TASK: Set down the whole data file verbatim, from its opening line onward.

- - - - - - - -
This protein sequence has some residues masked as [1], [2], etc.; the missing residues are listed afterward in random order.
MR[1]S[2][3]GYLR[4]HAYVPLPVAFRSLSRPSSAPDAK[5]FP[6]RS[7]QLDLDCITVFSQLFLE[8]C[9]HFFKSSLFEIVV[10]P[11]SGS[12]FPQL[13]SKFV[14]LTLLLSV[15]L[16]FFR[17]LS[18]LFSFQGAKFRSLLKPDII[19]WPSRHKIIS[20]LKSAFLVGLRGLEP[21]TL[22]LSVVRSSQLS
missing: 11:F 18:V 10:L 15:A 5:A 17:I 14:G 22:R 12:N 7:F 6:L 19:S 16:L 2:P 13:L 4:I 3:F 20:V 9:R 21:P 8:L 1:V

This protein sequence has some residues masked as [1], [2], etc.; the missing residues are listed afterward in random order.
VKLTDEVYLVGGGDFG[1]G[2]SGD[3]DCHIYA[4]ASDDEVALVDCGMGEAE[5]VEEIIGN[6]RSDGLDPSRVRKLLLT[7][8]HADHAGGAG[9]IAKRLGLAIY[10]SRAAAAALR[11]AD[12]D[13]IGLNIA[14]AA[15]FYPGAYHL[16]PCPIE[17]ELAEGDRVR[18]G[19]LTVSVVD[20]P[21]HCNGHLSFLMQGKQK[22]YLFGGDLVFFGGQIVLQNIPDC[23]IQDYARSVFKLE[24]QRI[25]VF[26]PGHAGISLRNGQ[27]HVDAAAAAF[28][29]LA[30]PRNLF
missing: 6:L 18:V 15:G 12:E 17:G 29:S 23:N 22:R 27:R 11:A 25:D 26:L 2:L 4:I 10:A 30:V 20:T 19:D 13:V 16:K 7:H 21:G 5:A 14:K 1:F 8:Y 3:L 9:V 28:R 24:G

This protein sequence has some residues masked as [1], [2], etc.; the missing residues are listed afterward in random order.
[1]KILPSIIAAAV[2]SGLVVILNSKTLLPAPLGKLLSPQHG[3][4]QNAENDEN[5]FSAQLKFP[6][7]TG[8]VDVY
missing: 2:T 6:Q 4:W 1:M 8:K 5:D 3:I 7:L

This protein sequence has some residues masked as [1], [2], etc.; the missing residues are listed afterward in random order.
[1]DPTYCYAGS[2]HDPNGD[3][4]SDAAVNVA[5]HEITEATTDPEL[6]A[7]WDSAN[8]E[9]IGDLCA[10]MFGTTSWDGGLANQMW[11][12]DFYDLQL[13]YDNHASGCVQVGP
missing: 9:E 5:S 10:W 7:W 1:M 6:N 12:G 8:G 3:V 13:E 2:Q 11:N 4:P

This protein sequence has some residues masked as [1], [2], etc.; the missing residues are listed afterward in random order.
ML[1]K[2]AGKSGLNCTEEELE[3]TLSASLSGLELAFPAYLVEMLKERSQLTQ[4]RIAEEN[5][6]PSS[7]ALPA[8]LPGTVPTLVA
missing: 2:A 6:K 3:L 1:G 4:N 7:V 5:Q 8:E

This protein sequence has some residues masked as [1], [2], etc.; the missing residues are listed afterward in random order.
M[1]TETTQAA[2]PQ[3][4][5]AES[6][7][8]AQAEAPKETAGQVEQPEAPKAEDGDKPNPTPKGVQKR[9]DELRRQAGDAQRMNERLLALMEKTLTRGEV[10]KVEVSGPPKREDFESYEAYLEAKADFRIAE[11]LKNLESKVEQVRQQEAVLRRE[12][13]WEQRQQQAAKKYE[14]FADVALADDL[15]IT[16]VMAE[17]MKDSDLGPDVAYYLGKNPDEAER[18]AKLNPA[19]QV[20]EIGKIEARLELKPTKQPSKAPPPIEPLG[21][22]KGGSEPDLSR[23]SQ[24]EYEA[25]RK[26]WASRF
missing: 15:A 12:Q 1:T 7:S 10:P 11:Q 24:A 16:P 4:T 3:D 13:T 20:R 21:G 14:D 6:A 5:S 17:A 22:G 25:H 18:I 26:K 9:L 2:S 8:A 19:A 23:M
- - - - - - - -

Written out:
This protein sequence has some residues masked as [1], [2], etc.; the missing residues are listed afterward in random order.
MR[1]S[2][3]GYLR[4]HAYVPLPVAFRSLSRPSSAPDAK[5]FP[6]RS[7]QLDLDCITVFSQLFLE[8]C[9]HFFKSSLFEIVV[10]P[11]SGS[12]FPQL[13]SKFV[14]LTLLLSV[15]L[16]FFR[17]LS[18]LFSFQGAKFRSLLKPDII[19]WPSRHKIIS[20]LKSAFLVGLRGLEP[21]TL[22]LSVVRSSQLS
missing: 11:F 18:V 10:L 15:A 5:A 17:I 14:G 22:R 12:N 7:F 6:L 19:S 16:L 2:P 13:L 4:I 3:F 20:V 9:R 21:P 8:L 1:V

This protein sequence has some residues masked as [1], [2], etc.; the missing residues are listed afterward in random order.
VKLTDEVYLVGGGDFG[1]G[2]SGD[3]DCHIYA[4]ASDDEVALVDCGMGEAE[5]VEEIIGN[6]RSDGLDPSRVRKLLLT[7][8]HADHAGGAG[9]IAKRLGLAIY[10]SRAAAAALR[11]AD[12]D[13]IGLNIA[14]AA[15]FYPGAYHL[16]PCPIE[17]ELAEGDRVR[18]G[19]LTVSVVD[20]P[21]HCNGHLSFLMQGKQK[22]YLFGGDLVFFGGQIVLQNIPDC[23]IQDYARSVFKLE[24]QRI[25]VF[26]PGHAGISLRNGQ[27]HVDAAAAAF[28][29]LA[30]PRNLF
missing: 6:L 18:V 15:G 12:E 17:G 29:S 23:N 22:R 27:R 11:A 25:D 26:L 2:L 4:I 10:A 30:V 20:T 19:D 13:V 16:K 7:H 21:G 5:A 14:K 1:F 8:Y 3:L 9:V 28:R 24:G

This protein sequence has some residues masked as [1], [2], etc.; the missing residues are listed afterward in random order.
[1]KILPSIIAAAV[2]SGLVVILNSKTLLPAPLGKLLSPQHG[3][4]QNAENDEN[5]FSAQLKFP[6][7]TG[8]VDVY
missing: 2:T 6:Q 4:W 1:M 8:K 5:D 3:I 7:L

This protein sequence has some residues masked as [1], [2], etc.; the missing residues are listed afterward in random order.
[1]DPTYCYAGS[2]HDPNGD[3][4]SDAAVNVA[5]HEITEATTDPEL[6]A[7]WDSAN[8]E[9]IGDLCA[10]MFGTTSWDGGLANQMW[11][12]DFYDLQL[13]YDNHASGCVQVGP
missing: 9:E 5:S 10:W 7:W 1:M 6:N 12:G 8:G 3:V 13:E 2:Q 11:N 4:P

This protein sequence has some residues masked as [1], [2], etc.; the missing residues are listed afterward in random order.
ML[1]K[2]AGKSGLNCTEEELE[3]TLSASLSGLELAFPAYLVEMLKERSQLTQ[4]RIAEEN[5][6]PSS[7]ALPA[8]LPGTVPTLVA
missing: 2:A 6:K 3:L 1:G 4:N 7:V 5:Q 8:E

This protein sequence has some residues masked as [1], [2], etc.; the missing residues are listed afterward in random order.
M[1]TETTQAA[2]PQ[3][4][5]AES[6][7][8]AQAEAPKETAGQVEQPEAPKAEDGDKPNPTPKGVQKR[9]DELRRQAGDAQRMNERLLALMEKTLTRGEV[10]KVEVSGPPKREDFESYEAYLEAKADFRIAE[11]LKNLESKVEQVRQQEAVLRRE[12][13]WEQRQQQAAKKYE[14]FADVALADDL[15]IT[16]VMAE[17]MKDSDLGPDVAYYLGKNPDEAER[18]AKLNPA[19]QV[20]EIGKIEARLELKPTKQPSKAPPPIEPLG[21][22]KGGSEPDLSR[23]SQ[24]EYEA[25]RK[26]WASRF
missing: 15:A 12:Q 1:T 7:S 10:P 11:Q 24:A 16:P 4:T 3:D 13:T 20:R 21:G 14:D 6:A 5:S 17:A 22:G 25:H 18:I 26:K 9:L 2:S 8:A 19:A 23:M